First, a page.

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You are Here: Home > Discrimination > Race Discrimination at Work

Race Discrimination at Work

Race Discrimination Definition

Race discrimination is also referred to as race-based discrimination, racial discrimination or color discrimination. Race discrimination at work occurs when employers or their representatives demonstrate prejudice against employees on the basis of their race or skin color. It is similar to national origin discrimination, but based on different characteristics.

Race Discrimination Laws

There are no Federal "race discrimination laws" entitled as such. Rather race discrimination law falls under Title VII of the Civil Rights Act of 1964, a landmark Federal discrimination law that prohibits employment prejudice on the basis of religion, national origin or sex (gender), and race or color as well.

Title VII applies to private- and public-sector employers with 15 or more employees, and employment agencies and labor unions. It protects all employees from race discrimination at work, not just racial minorities.

Did you know? States may enact their own race discrimination laws that have the same or better protections than Title VII. Many have under what are typically referred to as fair employment practices laws or FEP laws. You are protected by whichever law affords the most protection.

Race discrimination is prohibited in any aspect of employment under Title VII, including:

Race discrimination at work is prohibited not only on the basis of race or skin color, but also on the basis of racial characteristics, stereotypes and assumptions, and associations with people of a particular race or color.

Race discrimination at work is also prohibited in the form of a hostile work environment created by racial or ethnic slurs, racial jokes, derogatory comments, or any offensive workplace conduct based on race or color.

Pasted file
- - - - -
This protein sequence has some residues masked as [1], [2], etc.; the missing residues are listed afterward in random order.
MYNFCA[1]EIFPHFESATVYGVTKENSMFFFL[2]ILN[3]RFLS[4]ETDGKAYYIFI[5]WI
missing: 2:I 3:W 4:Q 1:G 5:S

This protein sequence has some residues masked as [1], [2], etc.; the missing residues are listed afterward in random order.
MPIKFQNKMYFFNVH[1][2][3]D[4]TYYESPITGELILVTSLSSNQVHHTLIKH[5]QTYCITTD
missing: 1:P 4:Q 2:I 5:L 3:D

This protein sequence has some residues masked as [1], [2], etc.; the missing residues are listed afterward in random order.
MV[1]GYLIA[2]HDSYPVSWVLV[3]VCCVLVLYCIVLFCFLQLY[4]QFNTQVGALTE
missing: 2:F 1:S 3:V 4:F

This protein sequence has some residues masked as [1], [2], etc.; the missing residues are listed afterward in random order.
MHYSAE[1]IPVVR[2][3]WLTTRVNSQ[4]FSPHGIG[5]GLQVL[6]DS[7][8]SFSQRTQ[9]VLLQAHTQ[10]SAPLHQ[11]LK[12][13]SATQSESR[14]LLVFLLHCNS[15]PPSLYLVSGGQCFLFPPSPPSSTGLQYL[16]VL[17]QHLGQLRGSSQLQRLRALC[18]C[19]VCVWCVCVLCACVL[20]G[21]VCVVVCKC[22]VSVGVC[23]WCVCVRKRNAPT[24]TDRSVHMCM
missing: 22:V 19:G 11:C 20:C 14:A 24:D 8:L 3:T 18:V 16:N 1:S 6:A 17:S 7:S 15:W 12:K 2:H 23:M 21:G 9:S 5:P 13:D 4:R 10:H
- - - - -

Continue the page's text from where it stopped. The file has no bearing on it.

Race Discrimination Legal Recourse

The U.S. Equal Employment Opportunity Commission (EEOC) enforces race discrimination law under Title VII. If you reasonably believe that your employer has discriminated against you at work on the basis of race or color, then you or your representative, such as your lawyer, may file a race discrimination charge against your employer with the EEOC. "Employer" includes a boss, coworker or other employer representative.

To file a race discrimination charge with the EEOC, you don't have to know for sure that your employer violated Title VII or an equivalent state law, as that's for your lawyer or the EEOC to figure out. You need only to reasonably believe that your employer is guilty of race discrimination against you; but, of course, it's not a good idea to file a frivolous charge.

Because the EEOC is barraged with discrimination charges annually, they take on only the most legally-compelling cases. Subsequently, you might want hire a lawyer to file your charge in a legally-compelling way, to better convince the EEOC to take your case or grant you permission to file a lawsuit in court. Lawyers often take race discrimination cases on a contingency basis.

Under Title VII, your employer is prohibited from retaliating against you for filing a race discrimination charge or lawsuit, or for participating in related proceedings. Your employer is also prohibited from retaliating against witnesses who testify on your behalf, such as coworkers. If your employer retaliates against you or your witnesses anyway, then you or your witnesses may take legal action to seek relief.

Did you know? Suing to seek relief for race discrimination or race-based retaliation under Section 1981 of civil rights law has several advantages over suing for same under Title VII. For more information, see the blog post "Race-Based Retaliation Lawsuits" or consult a lawyer.

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